(E)-Cyclopentyloxyimino-(4-methanesulfonyl-phenyl)-acetic acid (37 mg, 0.12 mmol), N,N-diisopropylethylamine (92 μL, 0.53 mmol) and 2-aminobenzothiazole (27 mg, 0.18 mmol) were combined in methylene chloride (2 mL) and cooled to 0° C. O-(7-Azabenzotriazole-1-yl)-N,N,N′N′-tetramethyluronium hexafluorophosphate (67 mg, 0.18 mmol) was added and the cooling bath was removed. After stirring 16 h, the reaction mixture was diluted with chloroform (2 mL) and washed with saturated aqueous sodium bicarbonate solution (1.5 mL). The aqueous phase was extracted with chloroform (1.5 mL) and the combined organic phases were filtered through sodium sulfate and evaporated in vacuo. The residue was purified by flash column chromatography (Merck silica gel 60, 40-63 μm; 40% ethyl acetate/hexanes) to afford (E)-N-benzothiazol-2-yl-2-cyclopentyloxyimino-2-(4-methanesulfonyl-phenyl)-acetamide (34 mg, 43%) as a white solid: LC-MS (ESI) m/e calcd for C21H21N3O4S2 [M+] 443.10, found 444 [M+H+]; H1-NMR (400 MHz, CDCl3) δ ppm 1.66 (m, 4 H, 2×CH2), 1.90 (m, 4 H, 2×CH2), 3.11 (s, 3 H, SO2CH3), 4.95 (m, 1 H, OCH), 7.35 (brt, 1 H, Ar), 7.48 (brt, 1 H, Ar), 7.72 (d, J=8.4 Hz, 2 H, Ar), 7.83 (m, 2H, Ar), 8.03 (d, J=8.4 Hz, 2 H, Ar), 10.24 (s, 1 H, NH).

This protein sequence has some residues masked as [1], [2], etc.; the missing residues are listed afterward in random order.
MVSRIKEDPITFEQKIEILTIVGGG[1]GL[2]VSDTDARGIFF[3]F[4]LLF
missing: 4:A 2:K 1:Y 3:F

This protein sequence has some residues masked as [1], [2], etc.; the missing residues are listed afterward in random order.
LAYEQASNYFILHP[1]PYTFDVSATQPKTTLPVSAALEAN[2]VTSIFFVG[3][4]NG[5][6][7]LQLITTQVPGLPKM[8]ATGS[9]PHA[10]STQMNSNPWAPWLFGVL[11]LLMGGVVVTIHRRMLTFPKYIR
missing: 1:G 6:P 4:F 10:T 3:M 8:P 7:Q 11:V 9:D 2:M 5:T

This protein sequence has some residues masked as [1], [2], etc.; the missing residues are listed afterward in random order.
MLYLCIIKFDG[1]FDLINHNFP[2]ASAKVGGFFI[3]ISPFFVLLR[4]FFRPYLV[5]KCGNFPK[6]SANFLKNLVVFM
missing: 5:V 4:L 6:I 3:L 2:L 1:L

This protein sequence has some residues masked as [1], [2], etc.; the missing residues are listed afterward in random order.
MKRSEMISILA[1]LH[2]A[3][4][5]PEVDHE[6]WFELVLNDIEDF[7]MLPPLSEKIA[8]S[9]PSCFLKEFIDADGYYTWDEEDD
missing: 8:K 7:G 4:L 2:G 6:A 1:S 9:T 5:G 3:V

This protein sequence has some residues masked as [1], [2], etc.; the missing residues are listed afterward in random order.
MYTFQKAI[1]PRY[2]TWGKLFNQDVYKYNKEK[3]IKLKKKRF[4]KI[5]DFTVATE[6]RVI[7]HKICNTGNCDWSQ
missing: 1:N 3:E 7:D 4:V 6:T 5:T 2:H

Example 21

(E)-2-(3-Chloro-4-methanesulfonyl-phenyl)-2-cyclopentyloxyimino-N-(5-methyl-thiazol-2-yl)-acetamide